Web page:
“Slow-growth trees act as anchors to the webs of biodiversity in these rainforests, creating the right conditions and forest density for species to thrive. Timber extraction, specifically the extraction of slow-growth trees, represents the greatest threat to biodiversity in the region,” explains Dasilva.  

madre de dios; conservation peru

Community Outreach – SMART Training. Photo by Paul Rosolie

A Looming Threat to Local Indigenous Peoples 

Over the past few decades, the region has become so exposed to illegal logging, poaching, and gold mining, it has caused unprecedented damages to not only the wildlife that call this locale home, but to some of the last isolated tribes on Earth. Thankfully, as Dasilva explains, Junglekeepers and Age of Union share the belief that the conservation work that they do in the madre De Dios region should take into account the indigenous communities that reside there. As such, they aim to establish deep, long-term ties with the local indigenous peoples, so that they can collaborate, exchange knowledge, and understand each other’s goals more clearly. 

“Currently the team works closely with two main communities: those of Puerto Nuevo and Monte Salvado. The team regularly visits these communities every three months, staying with them for at least three days at a time to align their goals and share insights, through programs including: sustainable cooking programmes, wildlife monitoring technology knowledge sharing and the “mini-ranger program”, which teaches children about rainforest best practises and the challenges their home faces today.” says Dasilva.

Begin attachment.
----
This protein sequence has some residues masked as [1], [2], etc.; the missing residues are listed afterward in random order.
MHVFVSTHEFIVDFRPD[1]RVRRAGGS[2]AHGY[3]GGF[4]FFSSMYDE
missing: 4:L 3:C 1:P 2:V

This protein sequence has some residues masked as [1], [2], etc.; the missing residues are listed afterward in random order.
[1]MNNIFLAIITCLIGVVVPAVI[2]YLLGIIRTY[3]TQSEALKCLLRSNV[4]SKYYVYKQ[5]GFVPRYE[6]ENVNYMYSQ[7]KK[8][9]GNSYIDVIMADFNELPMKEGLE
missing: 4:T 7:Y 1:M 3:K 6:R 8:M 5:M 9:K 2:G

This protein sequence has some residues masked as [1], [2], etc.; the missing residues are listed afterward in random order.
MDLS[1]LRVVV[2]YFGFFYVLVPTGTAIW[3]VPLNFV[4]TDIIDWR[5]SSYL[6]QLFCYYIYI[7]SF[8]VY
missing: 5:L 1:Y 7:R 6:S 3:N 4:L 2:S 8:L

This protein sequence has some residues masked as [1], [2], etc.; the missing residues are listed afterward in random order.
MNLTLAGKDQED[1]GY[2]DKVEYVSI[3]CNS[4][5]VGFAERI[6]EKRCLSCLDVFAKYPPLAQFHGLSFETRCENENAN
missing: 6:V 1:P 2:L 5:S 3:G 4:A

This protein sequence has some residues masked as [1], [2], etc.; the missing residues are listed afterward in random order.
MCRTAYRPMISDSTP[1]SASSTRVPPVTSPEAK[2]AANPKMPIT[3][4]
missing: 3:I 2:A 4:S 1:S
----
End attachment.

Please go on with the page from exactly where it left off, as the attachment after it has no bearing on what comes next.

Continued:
In the future, the funds from Age of Union are intended to expand their programs to connect with all seven main indigenous communities, including programs that are centred on exploring alternative revenue streams to the logging, mining, and agricultural industries that occur in the area.

A Race Against Time 

Unfortunately, these indigenous and natural communities are also in close proximity to the Interoceanic Highway, a passageway built in 2011 that connects the Peruvian ports of San Juan de Marcona to the Brazilian city of Rio Branco, its special export zone. This highway has only made things worse for the Madre De Dios region as it has enabled the mining, logging, and agricultural industries to further extract highly valuable resources from an already degraded and sensitive ecosystem.  

madre de dios; conservation peru

Photo by Gowri Varanashi

“The most current urgency to conserve the region is due to the impacts of the Interoceanic Highway.” says Dasilva. 

“As of 2022 the pressure from this road system continues to mount and Junglekeeper rangers and directors have observed heavy machinery, new roads, and an accelerated rate of deforestation that is alarming. This is a clear and present danger that makes our goal to protect the whole river a race against time that will play out over the next few years.” 

Featured image by Mohsin Kazmi